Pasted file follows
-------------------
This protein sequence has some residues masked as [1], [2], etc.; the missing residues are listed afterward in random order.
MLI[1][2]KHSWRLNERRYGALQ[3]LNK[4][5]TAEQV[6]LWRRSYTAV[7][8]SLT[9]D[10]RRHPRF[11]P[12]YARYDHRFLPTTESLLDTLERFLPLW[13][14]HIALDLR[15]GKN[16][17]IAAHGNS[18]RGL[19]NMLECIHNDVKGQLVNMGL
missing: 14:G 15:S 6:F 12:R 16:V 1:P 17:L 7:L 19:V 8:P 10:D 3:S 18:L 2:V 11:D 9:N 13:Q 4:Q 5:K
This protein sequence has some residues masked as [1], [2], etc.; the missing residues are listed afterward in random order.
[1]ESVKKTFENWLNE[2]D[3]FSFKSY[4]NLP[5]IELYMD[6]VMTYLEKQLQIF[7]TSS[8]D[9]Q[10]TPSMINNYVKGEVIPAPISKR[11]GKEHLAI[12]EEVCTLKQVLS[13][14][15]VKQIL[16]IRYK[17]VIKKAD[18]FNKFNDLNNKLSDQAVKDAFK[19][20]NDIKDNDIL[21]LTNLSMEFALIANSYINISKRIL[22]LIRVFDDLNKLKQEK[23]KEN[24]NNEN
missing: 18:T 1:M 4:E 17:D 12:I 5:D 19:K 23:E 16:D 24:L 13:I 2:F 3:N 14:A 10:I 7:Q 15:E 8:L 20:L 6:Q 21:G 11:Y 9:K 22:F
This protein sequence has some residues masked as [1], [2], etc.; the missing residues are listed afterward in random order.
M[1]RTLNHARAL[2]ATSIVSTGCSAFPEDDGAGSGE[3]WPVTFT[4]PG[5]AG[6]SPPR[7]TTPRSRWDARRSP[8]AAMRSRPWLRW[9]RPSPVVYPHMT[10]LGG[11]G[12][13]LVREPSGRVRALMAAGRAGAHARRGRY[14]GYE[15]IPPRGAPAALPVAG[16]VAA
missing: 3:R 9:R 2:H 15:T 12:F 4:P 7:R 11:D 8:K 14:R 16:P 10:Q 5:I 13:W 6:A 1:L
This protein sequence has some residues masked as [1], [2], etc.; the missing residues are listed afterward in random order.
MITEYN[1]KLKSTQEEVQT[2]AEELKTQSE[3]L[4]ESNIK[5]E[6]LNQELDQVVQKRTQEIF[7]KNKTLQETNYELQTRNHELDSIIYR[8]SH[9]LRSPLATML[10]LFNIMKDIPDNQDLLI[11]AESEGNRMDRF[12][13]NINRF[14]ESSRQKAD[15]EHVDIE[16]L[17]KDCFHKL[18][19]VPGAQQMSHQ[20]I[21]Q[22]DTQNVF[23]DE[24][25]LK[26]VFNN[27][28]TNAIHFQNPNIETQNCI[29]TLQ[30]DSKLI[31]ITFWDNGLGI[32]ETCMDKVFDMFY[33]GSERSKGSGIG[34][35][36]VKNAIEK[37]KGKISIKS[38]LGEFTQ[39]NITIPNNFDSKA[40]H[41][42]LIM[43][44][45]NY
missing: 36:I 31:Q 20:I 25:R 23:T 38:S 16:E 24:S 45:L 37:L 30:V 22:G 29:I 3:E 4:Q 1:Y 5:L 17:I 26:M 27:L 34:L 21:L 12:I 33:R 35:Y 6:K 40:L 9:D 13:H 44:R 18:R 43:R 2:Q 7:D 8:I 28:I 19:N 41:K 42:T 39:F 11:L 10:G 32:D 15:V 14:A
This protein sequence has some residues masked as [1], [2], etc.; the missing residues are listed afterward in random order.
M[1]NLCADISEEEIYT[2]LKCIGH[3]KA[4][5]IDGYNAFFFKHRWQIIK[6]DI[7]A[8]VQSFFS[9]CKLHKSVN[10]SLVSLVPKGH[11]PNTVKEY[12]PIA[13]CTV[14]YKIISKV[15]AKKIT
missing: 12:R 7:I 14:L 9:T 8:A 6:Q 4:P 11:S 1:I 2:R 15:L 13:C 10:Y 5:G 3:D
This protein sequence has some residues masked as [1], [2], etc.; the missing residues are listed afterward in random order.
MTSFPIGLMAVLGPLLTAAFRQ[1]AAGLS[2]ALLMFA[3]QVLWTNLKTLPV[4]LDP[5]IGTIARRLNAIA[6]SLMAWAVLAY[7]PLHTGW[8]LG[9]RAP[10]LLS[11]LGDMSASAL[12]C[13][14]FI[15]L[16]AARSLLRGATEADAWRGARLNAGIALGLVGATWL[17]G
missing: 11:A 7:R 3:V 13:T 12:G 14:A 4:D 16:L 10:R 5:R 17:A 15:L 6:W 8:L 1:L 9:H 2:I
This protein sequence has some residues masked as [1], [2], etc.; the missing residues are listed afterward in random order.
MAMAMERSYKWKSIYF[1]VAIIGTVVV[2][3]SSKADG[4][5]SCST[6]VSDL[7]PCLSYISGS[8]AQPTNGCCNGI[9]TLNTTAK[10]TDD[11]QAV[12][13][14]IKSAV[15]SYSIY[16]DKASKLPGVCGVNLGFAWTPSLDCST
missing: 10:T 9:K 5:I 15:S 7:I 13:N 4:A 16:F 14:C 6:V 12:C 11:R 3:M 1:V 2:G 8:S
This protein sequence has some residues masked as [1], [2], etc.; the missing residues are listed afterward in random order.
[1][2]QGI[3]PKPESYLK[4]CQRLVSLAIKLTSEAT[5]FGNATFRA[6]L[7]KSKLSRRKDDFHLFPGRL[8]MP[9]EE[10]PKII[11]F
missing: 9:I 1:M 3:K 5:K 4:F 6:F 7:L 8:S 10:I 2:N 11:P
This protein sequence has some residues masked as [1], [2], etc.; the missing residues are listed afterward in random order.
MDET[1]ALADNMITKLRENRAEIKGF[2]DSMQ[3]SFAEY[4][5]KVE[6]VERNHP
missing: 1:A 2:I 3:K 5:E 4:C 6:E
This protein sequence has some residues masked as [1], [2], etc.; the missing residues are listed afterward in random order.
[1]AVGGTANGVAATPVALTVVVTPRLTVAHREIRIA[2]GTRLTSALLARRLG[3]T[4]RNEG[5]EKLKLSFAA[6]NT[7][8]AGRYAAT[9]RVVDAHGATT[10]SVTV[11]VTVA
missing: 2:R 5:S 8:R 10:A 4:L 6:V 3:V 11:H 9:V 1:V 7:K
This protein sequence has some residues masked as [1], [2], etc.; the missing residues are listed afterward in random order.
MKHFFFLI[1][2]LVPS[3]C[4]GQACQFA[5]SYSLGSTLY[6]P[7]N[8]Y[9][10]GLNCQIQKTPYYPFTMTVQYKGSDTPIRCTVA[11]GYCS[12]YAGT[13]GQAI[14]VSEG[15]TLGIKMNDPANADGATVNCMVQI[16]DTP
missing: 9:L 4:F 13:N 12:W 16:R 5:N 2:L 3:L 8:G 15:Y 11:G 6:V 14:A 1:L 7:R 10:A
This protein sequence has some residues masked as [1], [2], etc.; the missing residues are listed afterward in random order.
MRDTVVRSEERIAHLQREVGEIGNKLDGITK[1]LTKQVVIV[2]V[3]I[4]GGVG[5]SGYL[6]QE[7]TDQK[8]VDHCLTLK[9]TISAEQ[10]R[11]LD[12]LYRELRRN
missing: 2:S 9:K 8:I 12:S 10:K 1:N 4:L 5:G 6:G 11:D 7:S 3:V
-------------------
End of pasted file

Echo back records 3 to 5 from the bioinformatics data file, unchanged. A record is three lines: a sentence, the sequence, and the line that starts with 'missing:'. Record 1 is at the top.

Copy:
This protein sequence has some residues masked as [1], [2], etc.; the missing residues are listed afterward in random order.
M[1]RTLNHARAL[2]ATSIVSTGCSAFPEDDGAGSGE[3]WPVTFT[4]PG[5]AG[6]SPPR[7]TTPRSRWDARRSP[8]AAMRSRPWLRW[9]RPSPVVYPHMT[10]LGG[11]G[12][13]LVREPSGRVRALMAAGRAGAHARRGRY[14]GYE[15]IPPRGAPAALPVAG[16]VAA
missing: 3:R 9:R 2:H 15:T 12:F 4:P 7:R 11:D 8:K 14:R 16:P 10:Q 5:I 13:W 6:A 1:L
This protein sequence has some residues masked as [1], [2], etc.; the missing residues are listed afterward in random order.
MITEYN[1]KLKSTQEEVQT[2]AEELKTQSE[3]L[4]ESNIK[5]E[6]LNQELDQVVQKRTQEIF[7]KNKTLQETNYELQTRNHELDSIIYR[8]SH[9]LRSPLATML[10]LFNIMKDIPDNQDLLI[11]AESEGNRMDRF[12][13]NINRF[14]ESSRQKAD[15]EHVDIE[16]L[17]KDCFHKL[18][19]VPGAQQMSHQ[20]I[21]Q[22]DTQNVF[23]DE[24][25]LK[26]VFNN[27][28]TNAIHFQNPNIETQNCI[29]TLQ[30]DSKLI[31]ITFWDNGLGI[32]ETCMDKVFDMFY[33]GSERSKGSGIG[34][35][36]VKNAIEK[37]KGKISIKS[38]LGEFTQ[39]NITIPNNFDSKA[40]H[41][42]LIM[43][44][45]NY
missing: 36:I 31:Q 20:I 25:R 23:T 38:S 16:E 24:S 45:L 37:L 30:V 22:G 29:I 3:E 4:Q 1:Y 5:L 17:I 26:M 27:L 34:L 21:L 12:I 33:R 35:Y 6:K 40:L 9:D 13:H 44:R 18:R 43:R 2:Q 7:D 8:I 28:I 19:N 41:K 42:T 39:F 11:L 10:G 32:D 15:V 14:A
This protein sequence has some residues masked as [1], [2], etc.; the missing residues are listed afterward in random order.
M[1]NLCADISEEEIYT[2]LKCIGH[3]KA[4][5]IDGYNAFFFKHRWQIIK[6]DI[7]A[8]VQSFFS[9]CKLHKSVN[10]SLVSLVPKGH[11]PNTVKEY[12]PIA[13]CTV[14]YKIISKV[15]AKKIT
missing: 12:R 7:I 14:L 9:T 8:A 6:Q 4:P 11:S 1:I 2:R 15:L 13:C 10:Y 5:G 3:D